I am still persevering with the book “HaTanakh Hayah BeEmet” by Dr. Liora Ravid (התנ”ך היה באמת) that I wrote about a couple of days ago. But I’m not sure for how long.
Turns out that not only does she misquote Tanakh but she also has some strange ideas about theology. Admittedly as she is not a religious person, this is forgivable but I would have expected her to keep her misunderstandings to herself.
Chapter 7 discusses “The Concept of Fertility in the Ancient World”. She explains that pagan gods were a bunch of freeloaders who liked partying and eating offerings sent them by humans. In return they ocassionally gave gifts to the humans but more often than not just ignored them. Superficial but so far so good.
She then describes the Hebrew God as being similar in many aspects (that he liked eating offerings) but seeing as he was alone he didn’t party much and was attributed with being the God of pure justice. Only justice. Thus if Sarah was barren it was seen as being her fault. HaZaL certainly didn’t understand it that way. She points out herself that the book of Job challenges her view but doesn’t take the hint that therefore she may be wrong. God is seen as being a God of justice, mercy, retribution, testing, rewarding, etc, etc. He has a rather complex character. certainly more complex than what Dr Ravid suggests.
In contrast, an interesting point she develops in chapter 8 is that Sarah’s infertility was probably a direct result of the conditions she endured in her 20 year journey and that it is no coincidence that she got pregnant only after they settled down in Hebron after completing their journey. She complains that Sarah’s infertility is seen as a test of Avraham and not of Sarah – obviously because of the patriarchal view of the “writers of the Tanakh”, whereas it was a incredible trial for her as well. Point taken although I think that the Torah would support viewing her as being tested as well, though she would appear not to have passed with flying colors (Gen 18:12-15).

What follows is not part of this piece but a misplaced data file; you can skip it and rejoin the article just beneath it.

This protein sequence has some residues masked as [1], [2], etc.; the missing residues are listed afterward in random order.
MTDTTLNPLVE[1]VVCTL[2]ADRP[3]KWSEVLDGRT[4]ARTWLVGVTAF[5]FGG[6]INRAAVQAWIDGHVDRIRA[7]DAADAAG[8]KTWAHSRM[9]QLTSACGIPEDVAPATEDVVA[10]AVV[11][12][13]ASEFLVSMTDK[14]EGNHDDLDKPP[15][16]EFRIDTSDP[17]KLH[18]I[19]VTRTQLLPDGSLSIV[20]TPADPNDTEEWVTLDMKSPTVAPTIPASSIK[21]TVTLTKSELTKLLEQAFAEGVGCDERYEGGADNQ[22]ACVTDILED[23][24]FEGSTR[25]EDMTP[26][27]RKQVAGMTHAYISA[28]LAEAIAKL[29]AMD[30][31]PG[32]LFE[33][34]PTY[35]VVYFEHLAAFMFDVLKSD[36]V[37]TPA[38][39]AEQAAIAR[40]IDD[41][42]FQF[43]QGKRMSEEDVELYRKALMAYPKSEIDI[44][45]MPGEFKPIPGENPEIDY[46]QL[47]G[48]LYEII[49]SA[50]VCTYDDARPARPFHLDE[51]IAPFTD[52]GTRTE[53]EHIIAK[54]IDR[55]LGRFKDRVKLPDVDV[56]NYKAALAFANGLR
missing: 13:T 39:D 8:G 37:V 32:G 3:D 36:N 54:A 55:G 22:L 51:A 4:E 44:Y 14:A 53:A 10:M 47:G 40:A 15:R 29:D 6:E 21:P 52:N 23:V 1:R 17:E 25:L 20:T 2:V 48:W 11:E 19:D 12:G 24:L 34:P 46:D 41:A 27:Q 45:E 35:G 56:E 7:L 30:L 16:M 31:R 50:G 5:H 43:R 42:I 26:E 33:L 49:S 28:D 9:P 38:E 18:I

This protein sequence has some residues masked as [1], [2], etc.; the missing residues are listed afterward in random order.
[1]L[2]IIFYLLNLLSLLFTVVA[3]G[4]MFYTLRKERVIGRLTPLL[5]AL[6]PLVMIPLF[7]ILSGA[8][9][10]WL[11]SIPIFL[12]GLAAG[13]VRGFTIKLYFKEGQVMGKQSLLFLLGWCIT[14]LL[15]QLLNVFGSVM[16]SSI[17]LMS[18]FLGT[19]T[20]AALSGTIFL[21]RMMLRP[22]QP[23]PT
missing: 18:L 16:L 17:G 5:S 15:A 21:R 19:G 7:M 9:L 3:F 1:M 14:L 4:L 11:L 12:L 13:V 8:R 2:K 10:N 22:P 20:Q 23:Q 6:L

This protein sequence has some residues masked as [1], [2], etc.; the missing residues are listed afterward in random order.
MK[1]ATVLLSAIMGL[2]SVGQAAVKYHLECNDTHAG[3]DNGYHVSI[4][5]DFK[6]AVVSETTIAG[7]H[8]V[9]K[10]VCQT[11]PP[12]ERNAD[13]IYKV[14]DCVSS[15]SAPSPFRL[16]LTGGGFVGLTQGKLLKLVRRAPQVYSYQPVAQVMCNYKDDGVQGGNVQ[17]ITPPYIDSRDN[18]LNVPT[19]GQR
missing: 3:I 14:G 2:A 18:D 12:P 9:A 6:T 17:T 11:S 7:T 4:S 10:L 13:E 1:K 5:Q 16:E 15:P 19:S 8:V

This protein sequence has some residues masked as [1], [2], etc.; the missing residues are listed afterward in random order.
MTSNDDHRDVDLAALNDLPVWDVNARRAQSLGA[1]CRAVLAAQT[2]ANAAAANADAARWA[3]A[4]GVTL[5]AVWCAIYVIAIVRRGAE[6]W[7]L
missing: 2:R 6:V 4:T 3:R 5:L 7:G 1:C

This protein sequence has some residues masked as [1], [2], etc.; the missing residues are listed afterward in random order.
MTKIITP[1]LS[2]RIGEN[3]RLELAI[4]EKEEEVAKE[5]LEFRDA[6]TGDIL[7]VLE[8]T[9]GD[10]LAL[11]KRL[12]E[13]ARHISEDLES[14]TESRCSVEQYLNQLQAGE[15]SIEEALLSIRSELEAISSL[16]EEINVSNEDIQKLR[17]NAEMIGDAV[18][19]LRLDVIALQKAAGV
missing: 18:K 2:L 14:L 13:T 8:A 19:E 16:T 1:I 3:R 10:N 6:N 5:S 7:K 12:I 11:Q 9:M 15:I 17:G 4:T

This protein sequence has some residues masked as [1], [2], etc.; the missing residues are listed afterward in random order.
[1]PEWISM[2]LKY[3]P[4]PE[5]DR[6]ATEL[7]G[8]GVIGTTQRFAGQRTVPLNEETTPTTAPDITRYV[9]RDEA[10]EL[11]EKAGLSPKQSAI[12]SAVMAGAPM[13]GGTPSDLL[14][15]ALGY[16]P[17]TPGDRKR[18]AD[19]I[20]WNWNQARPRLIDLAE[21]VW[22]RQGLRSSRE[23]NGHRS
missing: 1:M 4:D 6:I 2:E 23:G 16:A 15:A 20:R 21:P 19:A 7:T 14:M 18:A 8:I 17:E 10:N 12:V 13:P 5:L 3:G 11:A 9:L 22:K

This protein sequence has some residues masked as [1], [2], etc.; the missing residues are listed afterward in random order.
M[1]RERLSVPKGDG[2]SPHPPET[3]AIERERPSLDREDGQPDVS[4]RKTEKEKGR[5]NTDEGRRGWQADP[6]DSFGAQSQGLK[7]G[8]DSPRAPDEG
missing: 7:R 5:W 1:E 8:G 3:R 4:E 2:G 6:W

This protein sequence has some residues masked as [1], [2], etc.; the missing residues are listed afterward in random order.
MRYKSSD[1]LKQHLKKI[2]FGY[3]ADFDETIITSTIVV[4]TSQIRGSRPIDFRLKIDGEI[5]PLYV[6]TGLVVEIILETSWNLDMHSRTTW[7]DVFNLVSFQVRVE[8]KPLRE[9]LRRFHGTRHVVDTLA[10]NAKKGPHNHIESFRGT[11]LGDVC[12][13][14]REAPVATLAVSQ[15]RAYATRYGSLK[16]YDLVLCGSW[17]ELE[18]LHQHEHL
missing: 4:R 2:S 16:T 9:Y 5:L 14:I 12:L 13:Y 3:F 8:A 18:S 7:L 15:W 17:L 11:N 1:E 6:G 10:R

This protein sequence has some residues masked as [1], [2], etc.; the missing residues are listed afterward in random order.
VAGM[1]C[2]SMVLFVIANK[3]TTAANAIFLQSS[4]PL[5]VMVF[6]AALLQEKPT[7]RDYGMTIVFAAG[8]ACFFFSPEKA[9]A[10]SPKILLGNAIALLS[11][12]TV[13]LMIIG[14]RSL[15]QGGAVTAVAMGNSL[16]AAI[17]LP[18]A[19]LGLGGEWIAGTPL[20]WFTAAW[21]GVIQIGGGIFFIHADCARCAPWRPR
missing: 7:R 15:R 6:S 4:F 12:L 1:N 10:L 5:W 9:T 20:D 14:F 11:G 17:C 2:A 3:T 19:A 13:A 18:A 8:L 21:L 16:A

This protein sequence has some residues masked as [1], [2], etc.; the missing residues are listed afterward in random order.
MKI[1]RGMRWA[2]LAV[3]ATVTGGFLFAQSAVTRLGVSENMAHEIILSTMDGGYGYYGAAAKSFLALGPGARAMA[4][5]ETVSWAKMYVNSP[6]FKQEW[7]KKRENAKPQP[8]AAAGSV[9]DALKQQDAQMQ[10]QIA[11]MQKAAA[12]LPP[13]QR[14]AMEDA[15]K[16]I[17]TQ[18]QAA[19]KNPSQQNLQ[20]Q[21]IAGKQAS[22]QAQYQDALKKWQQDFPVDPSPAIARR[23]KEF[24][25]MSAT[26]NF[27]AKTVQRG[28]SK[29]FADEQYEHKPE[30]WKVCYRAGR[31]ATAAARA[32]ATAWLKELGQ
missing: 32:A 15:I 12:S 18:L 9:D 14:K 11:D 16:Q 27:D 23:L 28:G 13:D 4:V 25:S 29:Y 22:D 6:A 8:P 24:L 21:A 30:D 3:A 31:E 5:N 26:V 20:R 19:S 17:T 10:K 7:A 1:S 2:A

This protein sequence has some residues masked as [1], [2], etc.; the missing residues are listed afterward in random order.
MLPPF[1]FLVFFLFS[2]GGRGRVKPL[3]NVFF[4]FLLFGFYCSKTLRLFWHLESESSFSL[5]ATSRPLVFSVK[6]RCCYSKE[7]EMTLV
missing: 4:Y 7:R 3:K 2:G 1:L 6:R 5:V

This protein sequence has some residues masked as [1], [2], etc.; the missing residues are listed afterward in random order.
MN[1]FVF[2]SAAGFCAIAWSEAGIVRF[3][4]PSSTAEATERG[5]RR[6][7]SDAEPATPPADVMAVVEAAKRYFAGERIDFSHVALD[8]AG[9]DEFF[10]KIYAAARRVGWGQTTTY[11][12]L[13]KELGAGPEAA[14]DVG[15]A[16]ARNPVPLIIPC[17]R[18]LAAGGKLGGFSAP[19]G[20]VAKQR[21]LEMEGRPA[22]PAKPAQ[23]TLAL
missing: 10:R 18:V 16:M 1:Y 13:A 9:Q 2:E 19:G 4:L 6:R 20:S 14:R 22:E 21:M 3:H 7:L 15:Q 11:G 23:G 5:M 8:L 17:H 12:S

However an interesting perspective I thought of is that Avraham knew full well that Sarah’s infertility was a result of their living conditions but still continued their twenty year journey and trusted in God that he would make good with his promise. Otherwise what test is there in the infertility? To have a test there must be an action that he could have done differently (and fail). This was the test.